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Journal of Thermal Analysis and Calorimetry

, Volume 133, Issue 2, pp 935–944 | Cite as

Thermal and spectroscopic studies of 2,3,5-trisubstituted and 1,2,3,5-tetrasubstituted indoles as non-competitive antagonists of GluK1/GluK2 receptors

  • Agata Bartyzel
  • Agnieszka A. Kaczor
  • Halina Głuchowska
  • Monika Pitucha
  • Tomasz M. Wróbel
  • Dariusz Matosiuk
Open Access
Article

Abstract

This paper reports the thermal stability and thermal degradation of six derivatives of indole by means of TG-DSC (in air) and TG-FTIR (in nitrogen) techniques. The compounds were also characterized by infrared spectroscopy. In addition, IR spectra were calculated and compared with the experimental data. In particular, the potential energy distribution analysis was performed to assign IR signals. The studied compounds are characterized by good thermal stability in oxidizing and inert atmospheres which is important for potential medical application. Thermogravimetric measurements in air atmosphere showed that the decomposition of compounds proceeds in two or three main stages. The thermal degradation of compounds is preceded by the melting process. The pyrolysis of samples is a one-step process. Together with the analyses performed in nitrogen, the FTIR spectra of the evolved gas phase products were recorded. On the FTIR spectra of gaseous products, only the bands of water, carbon dioxide and carbon oxide molecules are present. In the case of indole derivatives containing the p-chlorobenzyl substituent in position 1, the bands of anisole, p-chlorotoluene and chlorobenzene also appear.

Keywords

Indole derivatives Thermal behaviour IR spectra PED analysis Theoretical computations Non-competitive antagonists of GluK1/GluK2 receptors 

Introduction

Indole is a well-known and important privileged structure scaffold found in many natural and synthetic compounds. This core is recognized as one of the foremost biologically significant moieties in nature. The indoles are characterized by excellent binding affinity for various receptors [1, 2]. The indole-based compounds can also exhibit various biological activities such as anti-inflammatory, analgesic, antifungal, antimicrobial, insecticidal, antioxidant, antiviral, antidepressant, antiarrhythmic, antihistaminic and antidiabetic ones. [3, 4, 5, 6]. According to the literature, there are over ten thousand biologically active compounds containing indole core. More than 200 of them were approved as commercially available drugs or are undergoing clinical trials [7, 8], e.g., vinblastine (anticancer), indomethacin (anti-inflammatory), arbidol (antiviral), delavirdine (anti-HIV), zafirlukast (anti-asthmatic), pravadoline (analgesic), bucindolol (β-blocker) and roxindole (schizophrenia) [4, 5, 6]. The indoles are also used as dyes, pigments, plastics, fungicides, vitamin supplements, flavour enhancers, and perfumery [9].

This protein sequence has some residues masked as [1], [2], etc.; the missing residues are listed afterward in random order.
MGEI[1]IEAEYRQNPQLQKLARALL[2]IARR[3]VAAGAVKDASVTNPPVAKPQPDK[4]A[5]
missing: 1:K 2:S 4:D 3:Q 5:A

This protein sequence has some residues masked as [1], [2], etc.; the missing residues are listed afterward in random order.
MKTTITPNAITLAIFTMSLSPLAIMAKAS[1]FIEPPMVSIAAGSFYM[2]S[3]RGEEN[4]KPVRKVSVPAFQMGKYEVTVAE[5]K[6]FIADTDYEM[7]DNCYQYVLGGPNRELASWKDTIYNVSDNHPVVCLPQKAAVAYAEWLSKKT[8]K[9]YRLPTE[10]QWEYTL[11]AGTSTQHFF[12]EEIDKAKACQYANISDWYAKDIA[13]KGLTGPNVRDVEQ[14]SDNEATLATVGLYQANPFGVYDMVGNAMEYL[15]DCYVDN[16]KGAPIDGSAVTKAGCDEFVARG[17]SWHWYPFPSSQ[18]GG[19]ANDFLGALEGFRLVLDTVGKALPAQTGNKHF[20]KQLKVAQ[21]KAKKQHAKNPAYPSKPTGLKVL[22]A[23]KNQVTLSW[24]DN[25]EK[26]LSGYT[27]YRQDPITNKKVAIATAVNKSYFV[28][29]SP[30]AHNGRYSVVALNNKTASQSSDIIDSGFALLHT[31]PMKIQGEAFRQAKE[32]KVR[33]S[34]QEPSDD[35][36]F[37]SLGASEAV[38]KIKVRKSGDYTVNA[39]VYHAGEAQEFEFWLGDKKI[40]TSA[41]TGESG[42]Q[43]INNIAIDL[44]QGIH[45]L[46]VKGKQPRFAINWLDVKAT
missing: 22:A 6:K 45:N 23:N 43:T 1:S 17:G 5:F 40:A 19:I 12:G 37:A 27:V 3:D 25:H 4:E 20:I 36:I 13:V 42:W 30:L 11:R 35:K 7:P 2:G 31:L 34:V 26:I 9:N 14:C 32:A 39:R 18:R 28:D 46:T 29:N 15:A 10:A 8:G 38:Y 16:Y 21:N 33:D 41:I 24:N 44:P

The main aim of this research was the thermal and spectroscopic characterization of six indole derivatives, i.e., 5-methoxy-2-(4-methoxyphenyl)-3-methylindole (1), 1-ethyl-5-methoxy-2-(4-methoxyphenyl)-3-methylindole (2), 1-[(4-chlorophenyl)methyl]-5-methoxy-2-(4-methoxyphenyl)-3-methylindole (3), 1-ethyl-2-(4-methoxyphenyl)-3-methylindole (4), 1-ethyl-2-phenyl-5-methoxy-3-methylindole (5) and 11-ethyl-8-methoxy-6,11-dihydro-5H-benzo[a]carbazole (6) (Scheme 1). The investigated compounds were synthesized in the Fisher indolization reaction from the respective arylhydrazine hydrochloride and appropriate ketone in anhydrous boiling ethanol saturated with HCl followed by alkylation with alkyl halide (with application of sodium hydride). These compounds are a non-competitive antagonists of kainate GluK1/GluK2 (GluK—glutamatergic kainate receptors) receptors with low micromolar activity, and compound 2 is the most promising from the series [10, 11]. Non-competitive antagonists of kainate receptors [10, 11, 12, 13, 14, 15] can be considered promising compounds for the treatment of neurodegenerative diseases [16, 17] as well as epilepsy [18]. In particular, a non-competitive mode of action can result in a better safety profile as reported for non-competitive antagonists of α-amino-3-hydroxy-5-methyl-4-isoxazolepropionic acid (AMPA) receptors [19]. In the previous studies, we also constructed 3D models of GluK1 and GluK2 receptors and suggested that indole-derived non-competitive antagonists can bind in the receptor transduction domain [11, 14, 15, 20, 21]. In this study, in order to investigate thermal behaviour of indole derivatives the TG-DSC and TG-FTIR methods were applied. The compounds were also characterized by infrared spectroscopy. In addition, infrared (IR) spectra of the studied indole derivatives were calculated and compared with the experimental data. Theoretical vibrational spectra of the compounds were interpreted in terms of potential energy distribution (PED) analysis. Shortly, in order to describe the vibration of a N-atomic molecule using the PED analysis, the construction of the set of 3N-6 local, linearly independent, internal coordinates is required [22]. This set represents stretching, bending and deformation motions of the functional groups or the chosen fragments of the molecule [22]. The availability of such a coordination set instead of the normal modes causes that the potential energy distribution matrix, the PED matrix, ceases to be diagonal, but the energy distribution originating from the motions of particular functional groups is understandable for the interpreter [22]. The rationale of the performed research results from the necessity of thermal stability of the compounds under investigations which is important for their potential biomedical application.
Scheme 1

The studied indoles

Experimental

Synthesis and short description of compounds 1–6